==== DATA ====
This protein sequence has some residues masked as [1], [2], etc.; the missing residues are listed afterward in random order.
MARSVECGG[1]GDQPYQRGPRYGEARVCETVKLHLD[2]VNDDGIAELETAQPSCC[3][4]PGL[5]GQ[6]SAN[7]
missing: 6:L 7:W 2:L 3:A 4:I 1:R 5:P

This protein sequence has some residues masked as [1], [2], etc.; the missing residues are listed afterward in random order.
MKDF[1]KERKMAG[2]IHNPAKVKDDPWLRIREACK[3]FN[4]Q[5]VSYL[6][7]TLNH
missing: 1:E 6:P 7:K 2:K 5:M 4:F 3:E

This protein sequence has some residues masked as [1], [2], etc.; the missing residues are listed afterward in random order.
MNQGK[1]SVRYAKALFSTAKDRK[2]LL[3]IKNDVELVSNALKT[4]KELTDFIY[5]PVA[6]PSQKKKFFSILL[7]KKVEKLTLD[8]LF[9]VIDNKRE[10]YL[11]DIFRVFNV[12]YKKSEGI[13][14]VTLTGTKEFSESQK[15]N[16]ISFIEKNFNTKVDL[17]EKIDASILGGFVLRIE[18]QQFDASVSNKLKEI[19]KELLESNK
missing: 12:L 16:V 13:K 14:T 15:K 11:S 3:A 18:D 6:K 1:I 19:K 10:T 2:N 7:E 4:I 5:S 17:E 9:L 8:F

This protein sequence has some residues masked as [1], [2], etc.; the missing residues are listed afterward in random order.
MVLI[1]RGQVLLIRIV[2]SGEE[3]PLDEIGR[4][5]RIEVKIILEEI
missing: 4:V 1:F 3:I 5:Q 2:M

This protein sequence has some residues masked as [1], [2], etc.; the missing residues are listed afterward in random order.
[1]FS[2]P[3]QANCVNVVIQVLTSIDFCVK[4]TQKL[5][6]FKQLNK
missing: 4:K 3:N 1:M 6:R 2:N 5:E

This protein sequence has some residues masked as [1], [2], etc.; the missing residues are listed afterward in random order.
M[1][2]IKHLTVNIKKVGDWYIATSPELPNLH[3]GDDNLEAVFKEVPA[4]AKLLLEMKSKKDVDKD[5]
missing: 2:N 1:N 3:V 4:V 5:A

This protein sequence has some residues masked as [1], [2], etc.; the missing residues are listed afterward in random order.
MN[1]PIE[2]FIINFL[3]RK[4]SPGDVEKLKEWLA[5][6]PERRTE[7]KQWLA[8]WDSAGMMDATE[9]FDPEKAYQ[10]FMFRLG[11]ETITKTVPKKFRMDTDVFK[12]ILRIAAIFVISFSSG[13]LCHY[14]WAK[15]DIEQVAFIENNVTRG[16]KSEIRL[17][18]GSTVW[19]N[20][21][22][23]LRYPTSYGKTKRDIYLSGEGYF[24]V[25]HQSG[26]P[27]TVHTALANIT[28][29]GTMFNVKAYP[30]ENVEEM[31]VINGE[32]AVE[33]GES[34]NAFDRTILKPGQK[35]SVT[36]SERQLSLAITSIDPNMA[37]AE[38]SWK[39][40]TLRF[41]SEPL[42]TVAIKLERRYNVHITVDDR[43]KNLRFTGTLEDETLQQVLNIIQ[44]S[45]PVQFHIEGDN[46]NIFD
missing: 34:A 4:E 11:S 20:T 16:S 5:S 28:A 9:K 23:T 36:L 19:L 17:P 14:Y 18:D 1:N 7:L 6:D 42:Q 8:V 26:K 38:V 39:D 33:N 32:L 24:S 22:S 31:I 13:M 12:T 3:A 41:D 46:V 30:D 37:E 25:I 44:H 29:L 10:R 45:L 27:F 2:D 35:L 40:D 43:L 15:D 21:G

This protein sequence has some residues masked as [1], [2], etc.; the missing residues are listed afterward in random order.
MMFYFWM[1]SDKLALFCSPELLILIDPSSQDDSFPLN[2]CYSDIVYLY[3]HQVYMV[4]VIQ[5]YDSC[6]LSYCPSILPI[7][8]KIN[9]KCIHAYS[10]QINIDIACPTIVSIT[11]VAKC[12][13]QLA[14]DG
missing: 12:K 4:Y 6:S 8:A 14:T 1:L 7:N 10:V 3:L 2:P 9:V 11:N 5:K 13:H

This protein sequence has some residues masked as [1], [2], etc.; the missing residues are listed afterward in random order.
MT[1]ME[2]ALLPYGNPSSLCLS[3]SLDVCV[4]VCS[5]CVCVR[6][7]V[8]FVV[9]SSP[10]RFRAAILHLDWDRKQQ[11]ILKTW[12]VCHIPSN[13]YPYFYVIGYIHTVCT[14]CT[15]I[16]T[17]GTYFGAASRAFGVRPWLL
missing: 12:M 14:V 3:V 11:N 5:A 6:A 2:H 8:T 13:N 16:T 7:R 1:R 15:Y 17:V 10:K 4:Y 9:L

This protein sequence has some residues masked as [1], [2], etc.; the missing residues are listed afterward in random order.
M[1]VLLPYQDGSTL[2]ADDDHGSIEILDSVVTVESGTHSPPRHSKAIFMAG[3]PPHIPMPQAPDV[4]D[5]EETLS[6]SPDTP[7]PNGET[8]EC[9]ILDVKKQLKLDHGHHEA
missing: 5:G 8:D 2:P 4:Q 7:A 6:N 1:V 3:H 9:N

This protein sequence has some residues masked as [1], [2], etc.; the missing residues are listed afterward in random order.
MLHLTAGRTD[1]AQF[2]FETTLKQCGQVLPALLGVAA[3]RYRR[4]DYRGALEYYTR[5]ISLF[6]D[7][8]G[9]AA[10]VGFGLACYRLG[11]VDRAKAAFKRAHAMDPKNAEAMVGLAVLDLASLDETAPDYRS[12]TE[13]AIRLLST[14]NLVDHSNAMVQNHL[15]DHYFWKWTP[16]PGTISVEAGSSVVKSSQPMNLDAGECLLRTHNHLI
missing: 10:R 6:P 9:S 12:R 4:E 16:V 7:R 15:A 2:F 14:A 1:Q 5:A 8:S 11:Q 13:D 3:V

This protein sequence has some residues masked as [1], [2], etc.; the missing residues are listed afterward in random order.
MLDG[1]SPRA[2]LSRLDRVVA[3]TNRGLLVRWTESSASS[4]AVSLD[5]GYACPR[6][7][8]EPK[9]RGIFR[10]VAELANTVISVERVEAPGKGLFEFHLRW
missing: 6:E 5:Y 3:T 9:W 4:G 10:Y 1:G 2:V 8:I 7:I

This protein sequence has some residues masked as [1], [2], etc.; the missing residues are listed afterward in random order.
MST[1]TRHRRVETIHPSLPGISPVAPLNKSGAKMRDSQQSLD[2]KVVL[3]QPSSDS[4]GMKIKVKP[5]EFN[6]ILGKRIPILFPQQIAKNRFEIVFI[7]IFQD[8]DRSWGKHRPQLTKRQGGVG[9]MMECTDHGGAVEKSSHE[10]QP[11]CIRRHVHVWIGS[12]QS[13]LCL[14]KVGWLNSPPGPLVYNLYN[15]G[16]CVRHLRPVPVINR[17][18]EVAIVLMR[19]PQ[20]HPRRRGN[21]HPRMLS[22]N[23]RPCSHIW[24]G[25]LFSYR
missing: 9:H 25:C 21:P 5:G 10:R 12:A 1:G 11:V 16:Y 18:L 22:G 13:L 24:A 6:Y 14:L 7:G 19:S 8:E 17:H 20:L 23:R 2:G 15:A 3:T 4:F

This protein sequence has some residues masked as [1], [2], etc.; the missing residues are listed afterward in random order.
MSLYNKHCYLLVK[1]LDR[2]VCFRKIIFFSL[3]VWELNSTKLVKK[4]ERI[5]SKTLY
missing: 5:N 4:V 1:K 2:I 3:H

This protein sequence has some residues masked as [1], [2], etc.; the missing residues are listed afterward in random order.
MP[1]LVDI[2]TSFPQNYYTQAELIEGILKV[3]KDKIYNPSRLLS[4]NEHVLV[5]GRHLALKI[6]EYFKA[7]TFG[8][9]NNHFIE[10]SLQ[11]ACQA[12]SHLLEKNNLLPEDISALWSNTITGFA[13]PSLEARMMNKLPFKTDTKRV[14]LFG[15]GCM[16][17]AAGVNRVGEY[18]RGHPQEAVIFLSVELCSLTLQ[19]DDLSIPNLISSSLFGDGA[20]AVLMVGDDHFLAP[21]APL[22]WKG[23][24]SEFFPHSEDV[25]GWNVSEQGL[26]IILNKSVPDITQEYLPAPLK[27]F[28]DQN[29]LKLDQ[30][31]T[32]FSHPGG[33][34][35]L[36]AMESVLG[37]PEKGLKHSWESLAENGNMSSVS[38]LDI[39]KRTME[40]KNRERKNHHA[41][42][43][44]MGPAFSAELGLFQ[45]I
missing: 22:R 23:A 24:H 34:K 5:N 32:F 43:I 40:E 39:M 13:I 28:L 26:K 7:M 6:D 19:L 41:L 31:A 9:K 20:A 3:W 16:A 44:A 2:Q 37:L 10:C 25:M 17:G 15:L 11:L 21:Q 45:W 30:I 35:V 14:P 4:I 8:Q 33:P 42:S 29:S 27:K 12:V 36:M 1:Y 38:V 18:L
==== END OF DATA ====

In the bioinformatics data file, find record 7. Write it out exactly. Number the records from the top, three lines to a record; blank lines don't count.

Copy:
This protein sequence has some residues masked as [1], [2], etc.; the missing residues are listed afterward in random order.
MN[1]PIE[2]FIINFL[3]RK[4]SPGDVEKLKEWLA[5][6]PERRTE[7]KQWLA[8]WDSAGMMDATE[9]FDPEKAYQ[10]FMFRLG[11]ETITKTVPKKFRMDTDVFK[12]ILRIAAIFVISFSSG[13]LCHY[14]WAK[15]DIEQVAFIENNVTRG[16]KSEIRL[17][18]GSTVW[19]N[20][21][22][23]LRYPTSYGKTKRDIYLSGEGYF[24]V[25]HQSG[26]P[27]TVHTALANIT[28][29]GTMFNVKAYP[30]ENVEEM[31]VINGE[32]AVE[33]GES[34]NAFDRTILKPGQK[35]SVT[36]SERQLSLAITSIDPNMA[37]AE[38]SWK[39][40]TLRF[41]SEPL[42]TVAIKLERRYNVHITVDDR[43]KNLRFTGTLEDETLQQVLNIIQ[44]S[45]PVQFHIEGDN[46]NIFD
missing: 34:A 4:E 11:S 20:T 16:S 5:S 28:A 9:K 23:T 36:L 19:L 17:P 14:Y 18:D 1:N 7:L 6:D 42:Q 8:V 26:K 38:V 39:D 33:N 32:L 24:S 22:S 31:I 13:M 12:T 3:A 41:D 46:V 30:D 37:E 25:I 44:H 29:L 10:R 45:L 27:F 2:D 35:L 40:D 43:L 15:D 21:G